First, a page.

Tami:  You need not rely on 1860-1900s case law to demonstrate that your bank deposits do not belong to you.  It is a concept very much alive and well today in bankruptcy law, commercial transactions, and the FDIC.  If it were not for the FDIC, you would have no right to the value of your funds from a failed bank ahead of secured creditors or other creditors with superior interests in the bank’s assets.  This is because bank account holders are unsecured creditors with no title to bank assests (which includes deposits).  No doubt, the value of a bank account holder’s claim is valuable indeed.  However, this claim, according to the Supreme Court, is a form of intangible personal property and not an interest in specific funds held in the bank’s general fund. 

  7. stewie says:

    True, but assume a bank doesn’t fail, they simply shut down. They have enough money to cover all their creditors AND pay the balances in all the banking accounts.  Are you saying they could just say no, we’ve got the money but we won’t pay back the account holders (ignoring the FDIC protection)?  I would think not.  The account holder has SOME right to the value of the funds, it’s just that right is deeply buried behind more protected creditors under the law. 

  8. Tami (a/k/a Princess Leia) says:

    MAJ Filise is the one who relies on century-old case law to support his argument about credit and debit card transactions, and even he, ironically, differentiates between credit card transactions and debit card transactions.
    I think a lot of people are getting confused over the definition of “owner” and “possession and “any other person.”  An “owner” is someone who has a “right” to possess the property, and that “right” is superior to the thief’s “right,” which is zero.  Whether I have physical possession of MY money is irrelevant, if MY money is being held by a bank in an account with MY name on it, as per MY agreement with the bank, and someone comes along to take that money without MY permission, then that person has stolen from ME.  That person has stolen from the bank too, but the bank having physical possession of MY money does not eliminate MY right to possess the money, because since it’s MY money, I can take MY money anytime I want, because it is MY money.  MY right to possess the money is superior to the thief’s.  It doesn’t matter what MY right is, as compared to the bank’s right, because BOTH the bank and I have rights that are superior to the thief’s.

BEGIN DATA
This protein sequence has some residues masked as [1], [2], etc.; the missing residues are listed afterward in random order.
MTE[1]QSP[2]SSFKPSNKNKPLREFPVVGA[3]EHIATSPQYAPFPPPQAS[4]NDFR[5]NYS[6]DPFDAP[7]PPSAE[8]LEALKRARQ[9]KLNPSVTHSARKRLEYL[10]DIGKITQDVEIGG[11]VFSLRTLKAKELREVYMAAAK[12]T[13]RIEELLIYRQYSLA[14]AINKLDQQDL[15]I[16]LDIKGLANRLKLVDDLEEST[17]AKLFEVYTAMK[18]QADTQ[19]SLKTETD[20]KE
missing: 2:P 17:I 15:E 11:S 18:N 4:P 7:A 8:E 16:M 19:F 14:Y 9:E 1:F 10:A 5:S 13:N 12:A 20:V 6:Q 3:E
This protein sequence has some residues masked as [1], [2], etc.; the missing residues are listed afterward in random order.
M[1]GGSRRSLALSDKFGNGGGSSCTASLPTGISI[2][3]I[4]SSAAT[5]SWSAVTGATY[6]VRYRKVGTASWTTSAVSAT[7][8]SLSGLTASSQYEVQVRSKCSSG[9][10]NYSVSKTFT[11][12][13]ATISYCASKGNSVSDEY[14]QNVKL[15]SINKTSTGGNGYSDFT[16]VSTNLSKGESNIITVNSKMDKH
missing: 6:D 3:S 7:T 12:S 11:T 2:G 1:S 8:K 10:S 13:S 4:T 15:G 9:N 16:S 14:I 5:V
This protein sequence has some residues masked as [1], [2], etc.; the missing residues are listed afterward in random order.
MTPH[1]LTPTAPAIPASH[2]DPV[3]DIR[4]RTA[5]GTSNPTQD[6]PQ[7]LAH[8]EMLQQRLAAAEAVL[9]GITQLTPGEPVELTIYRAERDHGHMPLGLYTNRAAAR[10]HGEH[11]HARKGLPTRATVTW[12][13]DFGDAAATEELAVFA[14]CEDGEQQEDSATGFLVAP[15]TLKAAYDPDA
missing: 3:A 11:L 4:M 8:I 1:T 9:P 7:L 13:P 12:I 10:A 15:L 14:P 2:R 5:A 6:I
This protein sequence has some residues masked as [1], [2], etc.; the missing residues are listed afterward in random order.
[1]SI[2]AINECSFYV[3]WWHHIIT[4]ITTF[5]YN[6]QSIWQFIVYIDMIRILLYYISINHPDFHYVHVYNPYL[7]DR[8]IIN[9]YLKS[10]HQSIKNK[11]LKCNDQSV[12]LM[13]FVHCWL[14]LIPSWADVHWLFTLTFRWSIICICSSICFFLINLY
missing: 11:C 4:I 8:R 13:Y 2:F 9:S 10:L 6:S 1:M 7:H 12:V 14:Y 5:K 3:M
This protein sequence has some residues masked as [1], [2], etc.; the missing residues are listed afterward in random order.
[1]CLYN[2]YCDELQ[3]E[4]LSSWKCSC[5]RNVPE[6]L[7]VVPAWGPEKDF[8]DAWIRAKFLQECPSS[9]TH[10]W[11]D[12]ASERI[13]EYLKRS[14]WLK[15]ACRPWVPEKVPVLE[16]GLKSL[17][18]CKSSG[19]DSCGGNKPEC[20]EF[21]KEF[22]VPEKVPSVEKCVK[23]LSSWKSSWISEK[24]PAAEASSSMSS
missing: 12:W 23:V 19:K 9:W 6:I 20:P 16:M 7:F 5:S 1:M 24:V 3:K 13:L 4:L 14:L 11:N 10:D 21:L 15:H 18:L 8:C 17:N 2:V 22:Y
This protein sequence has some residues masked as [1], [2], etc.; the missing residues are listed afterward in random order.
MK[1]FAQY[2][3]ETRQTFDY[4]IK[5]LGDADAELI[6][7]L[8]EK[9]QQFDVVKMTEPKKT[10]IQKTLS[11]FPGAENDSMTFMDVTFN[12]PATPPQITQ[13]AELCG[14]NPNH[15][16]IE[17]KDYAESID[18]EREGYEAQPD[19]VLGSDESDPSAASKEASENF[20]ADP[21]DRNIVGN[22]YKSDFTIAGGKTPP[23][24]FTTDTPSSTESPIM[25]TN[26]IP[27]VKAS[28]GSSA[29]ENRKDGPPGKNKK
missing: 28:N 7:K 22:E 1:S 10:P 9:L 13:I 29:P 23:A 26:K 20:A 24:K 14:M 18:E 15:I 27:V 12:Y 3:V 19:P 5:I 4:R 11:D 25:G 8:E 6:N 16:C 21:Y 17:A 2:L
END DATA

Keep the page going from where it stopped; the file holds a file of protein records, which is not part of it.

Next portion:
“Any other person” means ANY person who has possession (i.e. physical) OR a GREATER RIGHT to possession than the accused.  My right to possess the money is greater than the thief’s right, because I can withdraw MY money from the account anytime I want, for any reason, or even no reason at all, while the thief doesn’t get to withdraw MY money anytime, for any reason.
    If I lose my debit card, and someone finds it and uses it to buy a $10 pizza from Domino’s, I am still a victim of larceny because I didn’t receive the pizza that was bought with MY money, even though I had a greater right to that pizza than the thief had, because it was MY money that paid for that pizza.  Domino’s loses all of its possessory interest in the pizza the moment it receives the bargained-for consideration–$10.  That is basic contract law.  Therefore, the thief’s possessory interest in the pizza is greater than Domino’s, but the thief’s possessory interest in the pizza is not greater than mine, because the thief had no right to MY money that was used to pay for the pizza to begin with.  Therefore, I don’t see how Domino’s can be included as an “owner” of the pizza, as there was no theft of the pizza itself.  There is no “theft of goods.”
    To say I have no possessory right to my money, simply because the bank has physical possession of my money, and therefore a thief can’t be prosecuted for stealing from me, and can only be prosecuted for stealing from the bank, defies logic and the law.  Otherwise, the following would be true: